The most serious offence with which Pat (P) may be charged is murder. She may put forward a plea of guilty to manslaughter on the grounds of provocation and diminished responsibility. The actus Reus of these two offences is identical: the defendant must unlawfully kill the victim. Murder is committed when the defendant unlawfully kills his victim with malice aforethought; the mens rea of murder is called ‘malice aforethought’. The defendant may have mens rea of murder in voluntary manslaughter, but the presence of some defined mitigating circumstance reduces her crime to the less serious grade of criminal homicide. The prosecution will satisfy the mens rea for Osman’s (O) murder establishing that (P) intended to kill or cause grievous bodily harm as stated in: R v. Moloney and confirmed by the House of Lords in R v. Hancock and Shankland.
There was evidence in the fact that she was acting under provocation. The defence of (P) is a partial defence, applicable only to murder. If successfully pleaded, liability is reduced to manslaughter. The defence is of common law origin, but was significantly modified by S3 of the Homicide Act 1957. In order to establish provocation, the jury must decide by two tests: firstly, was she provoked to lose her sudden and temporary self-control? A subjective question. (P) bears an evidential burden in support of her plea whereas the burden of disproving provocation lies with the Crown.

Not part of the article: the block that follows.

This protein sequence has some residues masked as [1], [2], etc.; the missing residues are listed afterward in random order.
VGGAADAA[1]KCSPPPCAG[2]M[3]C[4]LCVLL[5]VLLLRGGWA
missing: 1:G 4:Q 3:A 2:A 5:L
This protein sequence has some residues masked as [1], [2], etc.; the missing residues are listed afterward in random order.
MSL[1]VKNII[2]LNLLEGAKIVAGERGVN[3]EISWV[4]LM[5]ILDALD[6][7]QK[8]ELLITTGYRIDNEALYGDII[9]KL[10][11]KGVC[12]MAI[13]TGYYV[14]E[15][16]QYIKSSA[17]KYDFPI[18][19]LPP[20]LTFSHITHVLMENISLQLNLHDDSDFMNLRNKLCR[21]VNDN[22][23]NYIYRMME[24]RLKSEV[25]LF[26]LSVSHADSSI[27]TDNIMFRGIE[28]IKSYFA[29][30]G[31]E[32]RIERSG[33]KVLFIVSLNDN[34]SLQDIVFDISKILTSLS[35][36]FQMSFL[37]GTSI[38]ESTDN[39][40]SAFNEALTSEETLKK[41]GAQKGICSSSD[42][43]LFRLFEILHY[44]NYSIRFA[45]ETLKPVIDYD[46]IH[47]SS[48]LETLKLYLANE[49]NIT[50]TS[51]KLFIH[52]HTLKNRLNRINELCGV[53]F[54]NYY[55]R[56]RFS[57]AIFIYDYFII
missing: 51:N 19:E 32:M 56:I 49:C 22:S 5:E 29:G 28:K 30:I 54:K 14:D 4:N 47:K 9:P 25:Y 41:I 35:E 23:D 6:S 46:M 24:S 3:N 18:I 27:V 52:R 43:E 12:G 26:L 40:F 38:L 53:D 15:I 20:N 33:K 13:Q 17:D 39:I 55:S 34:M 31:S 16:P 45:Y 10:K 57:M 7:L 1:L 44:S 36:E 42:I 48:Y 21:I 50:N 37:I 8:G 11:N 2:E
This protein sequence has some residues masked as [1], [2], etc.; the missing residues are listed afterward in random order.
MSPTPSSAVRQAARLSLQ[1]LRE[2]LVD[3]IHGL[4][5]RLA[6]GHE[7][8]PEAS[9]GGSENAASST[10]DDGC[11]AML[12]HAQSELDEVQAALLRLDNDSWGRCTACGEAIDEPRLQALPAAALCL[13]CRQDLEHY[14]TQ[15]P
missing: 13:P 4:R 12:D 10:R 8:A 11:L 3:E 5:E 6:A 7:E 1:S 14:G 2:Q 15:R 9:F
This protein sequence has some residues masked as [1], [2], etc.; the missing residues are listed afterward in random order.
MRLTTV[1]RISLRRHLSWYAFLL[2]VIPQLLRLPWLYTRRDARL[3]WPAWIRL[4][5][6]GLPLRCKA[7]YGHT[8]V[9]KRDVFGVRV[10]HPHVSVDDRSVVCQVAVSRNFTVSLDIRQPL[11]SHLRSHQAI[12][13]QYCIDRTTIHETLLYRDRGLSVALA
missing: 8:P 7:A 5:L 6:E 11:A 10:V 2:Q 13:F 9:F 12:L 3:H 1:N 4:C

It is a fact that (P) had been abused by her husband cumulatively, in acts and words over a period of time. She was provoked to lose her self-control by the words, “you are an ugly old scar-faced junkie”, said by (O) at the time of the killing. The question is whether she should have been angered by the words of (O) at all. Anger, provocation, is a fundamentally interpersonal emotion. With respect to the issue, S3 of The Homicide Act 1957 provides that provocation may be verbal which can give grounds for the defence: Acottand, secondly, the Court of Appeal in Davies held that the provocation may emanate from third parties; or be directed at third parties: Pearson.
(P) has been suffering from a ‘battered woman syndrome’ for a long period of time. She cannot succeed in relying on provocation unless she suffered a sudden and temporary loss of self-control at the time of the killing as stated by Devlin J in R v. Duffy. A jury may more readily find there was a sudden loss of self control triggered by (O)’s words even it is a minor incident as she has endured abuse over a period, on the ‘last straw’ basis: R v. Thornton. There is evidence that (P) has been subjected frequently to violent treatment which may have caused the final act or words by a ‘slow burn’ reaction rather than by an immediate loss of self control: R v. Ahluwalia. So, the principle of cumulative provocation is recognised, thus even if she reacts violently to a relatively trivial act, the defence of provocation can succeed on the ‘final straw basis’.